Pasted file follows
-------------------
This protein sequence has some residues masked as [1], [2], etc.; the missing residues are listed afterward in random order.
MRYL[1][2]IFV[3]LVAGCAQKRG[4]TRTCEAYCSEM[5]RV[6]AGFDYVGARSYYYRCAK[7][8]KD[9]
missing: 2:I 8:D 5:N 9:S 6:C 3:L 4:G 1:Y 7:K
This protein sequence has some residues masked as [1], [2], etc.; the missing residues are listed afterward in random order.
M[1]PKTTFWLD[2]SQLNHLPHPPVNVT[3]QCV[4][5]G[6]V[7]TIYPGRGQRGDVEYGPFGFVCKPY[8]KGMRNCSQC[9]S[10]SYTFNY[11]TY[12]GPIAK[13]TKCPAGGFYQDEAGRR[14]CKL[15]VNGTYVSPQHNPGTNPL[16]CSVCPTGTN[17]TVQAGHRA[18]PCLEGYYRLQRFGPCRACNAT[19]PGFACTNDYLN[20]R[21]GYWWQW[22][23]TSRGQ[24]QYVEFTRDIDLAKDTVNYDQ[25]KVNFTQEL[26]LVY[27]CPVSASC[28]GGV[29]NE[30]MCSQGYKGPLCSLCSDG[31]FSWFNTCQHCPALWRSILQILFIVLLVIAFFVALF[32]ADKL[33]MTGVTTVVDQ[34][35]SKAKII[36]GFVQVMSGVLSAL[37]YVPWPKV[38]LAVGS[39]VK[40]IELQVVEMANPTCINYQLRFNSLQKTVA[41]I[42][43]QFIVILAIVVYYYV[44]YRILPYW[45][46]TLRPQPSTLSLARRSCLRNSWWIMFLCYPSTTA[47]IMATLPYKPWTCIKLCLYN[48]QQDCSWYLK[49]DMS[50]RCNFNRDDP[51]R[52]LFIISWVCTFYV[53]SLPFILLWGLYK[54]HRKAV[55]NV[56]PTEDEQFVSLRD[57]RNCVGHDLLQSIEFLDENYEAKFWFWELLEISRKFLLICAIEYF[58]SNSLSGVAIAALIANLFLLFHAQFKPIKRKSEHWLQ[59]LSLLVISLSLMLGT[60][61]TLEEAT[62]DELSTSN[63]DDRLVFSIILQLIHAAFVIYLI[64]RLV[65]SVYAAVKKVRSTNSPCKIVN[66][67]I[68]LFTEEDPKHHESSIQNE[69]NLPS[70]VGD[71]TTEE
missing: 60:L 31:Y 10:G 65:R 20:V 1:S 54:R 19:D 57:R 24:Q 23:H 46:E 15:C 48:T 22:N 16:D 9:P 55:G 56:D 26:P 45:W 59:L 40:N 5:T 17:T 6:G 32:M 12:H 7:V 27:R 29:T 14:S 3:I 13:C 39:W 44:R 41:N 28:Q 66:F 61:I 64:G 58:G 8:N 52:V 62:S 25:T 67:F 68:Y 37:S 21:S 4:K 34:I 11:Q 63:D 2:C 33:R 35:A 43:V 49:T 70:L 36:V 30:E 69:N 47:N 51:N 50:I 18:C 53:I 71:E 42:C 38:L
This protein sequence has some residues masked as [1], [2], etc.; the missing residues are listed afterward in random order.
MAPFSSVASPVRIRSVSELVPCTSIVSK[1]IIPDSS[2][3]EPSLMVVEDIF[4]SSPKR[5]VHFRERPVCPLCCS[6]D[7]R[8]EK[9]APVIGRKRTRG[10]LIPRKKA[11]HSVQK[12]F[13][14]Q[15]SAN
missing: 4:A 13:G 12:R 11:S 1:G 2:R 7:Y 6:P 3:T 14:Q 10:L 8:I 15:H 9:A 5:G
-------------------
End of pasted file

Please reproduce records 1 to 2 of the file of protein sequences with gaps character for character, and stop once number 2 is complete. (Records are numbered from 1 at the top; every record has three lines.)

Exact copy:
This protein sequence has some residues masked as [1], [2], etc.; the missing residues are listed afterward in random order.
MRYL[1][2]IFV[3]LVAGCAQKRG[4]TRTCEAYCSEM[5]RV[6]AGFDYVGARSYYYRCAK[7][8]KD[9]
missing: 2:I 8:D 5:N 9:S 6:C 3:L 4:G 1:Y 7:K
This protein sequence has some residues masked as [1], [2], etc.; the missing residues are listed afterward in random order.
M[1]PKTTFWLD[2]SQLNHLPHPPVNVT[3]QCV[4][5]G[6]V[7]TIYPGRGQRGDVEYGPFGFVCKPY[8]KGMRNCSQC[9]S[10]SYTFNY[11]TY[12]GPIAK[13]TKCPAGGFYQDEAGRR[14]CKL[15]VNGTYVSPQHNPGTNPL[16]CSVCPTGTN[17]TVQAGHRA[18]PCLEGYYRLQRFGPCRACNAT[19]PGFACTNDYLN[20]R[21]GYWWQW[22][23]TSRGQ[24]QYVEFTRDIDLAKDTVNYDQ[25]KVNFTQEL[26]LVY[27]CPVSASC[28]GGV[29]NE[30]MCSQGYKGPLCSLCSDG[31]FSWFNTCQHCPALWRSILQILFIVLLVIAFFVALF[32]ADKL[33]MTGVTTVVDQ[34][35]SKAKII[36]GFVQVMSGVLSAL[37]YVPWPKV[38]LAVGS[39]VK[40]IELQVVEMANPTCINYQLRFNSLQKTVA[41]I[42][43]QFIVILAIVVYYYV[44]YRILPYW[45][46]TLRPQPSTLSLARRSCLRNSWWIMFLCYPSTTA[47]IMATLPYKPWTCIKLCLYN[48]QQDCSWYLK[49]DMS[50]RCNFNRDDP[51]R[52]LFIISWVCTFYV[53]SLPFILLWGLYK[54]HRKAV[55]NV[56]PTEDEQFVSLRD[57]RNCVGHDLLQSIEFLDENYEAKFWFWELLEISRKFLLICAIEYF[58]SNSLSGVAIAALIANLFLLFHAQFKPIKRKSEHWLQ[59]LSLLVISLSLMLGT[60][61]TLEEAT[62]DELSTSN[63]DDRLVFSIILQLIHAAFVIYLI[64]RLV[65]SVYAAVKKVRSTNSPCKIVN[66][67]I[68]LFTEEDPKHHESSIQNE[69]NLPS[70]VGD[71]TTEE
missing: 60:L 31:Y 10:G 65:R 20:V 1:S 54:R 19:D 57:R 24:Q 23:H 46:E 15:C 48:T 22:N 16:D 9:P 55:G 56:D 26:P 45:W 59:L 40:N 5:T 17:T 6:G 32:M 12:H 7:V 27:R 29:T 14:S 3:I 13:C 39:W 44:R 41:N 28:Q 66:F 61:I 64:G 58:G 8:N 52:V 62:S 25:T 67:F 68:Y 37:S 21:S 4:K 34:I 11:Q 63:D 2:C 33:R 35:A 43:V 49:T 70:L 36:V 30:E 69:N 47:N 51:N 50:I 18:C 53:I 71:E 42:C 38:L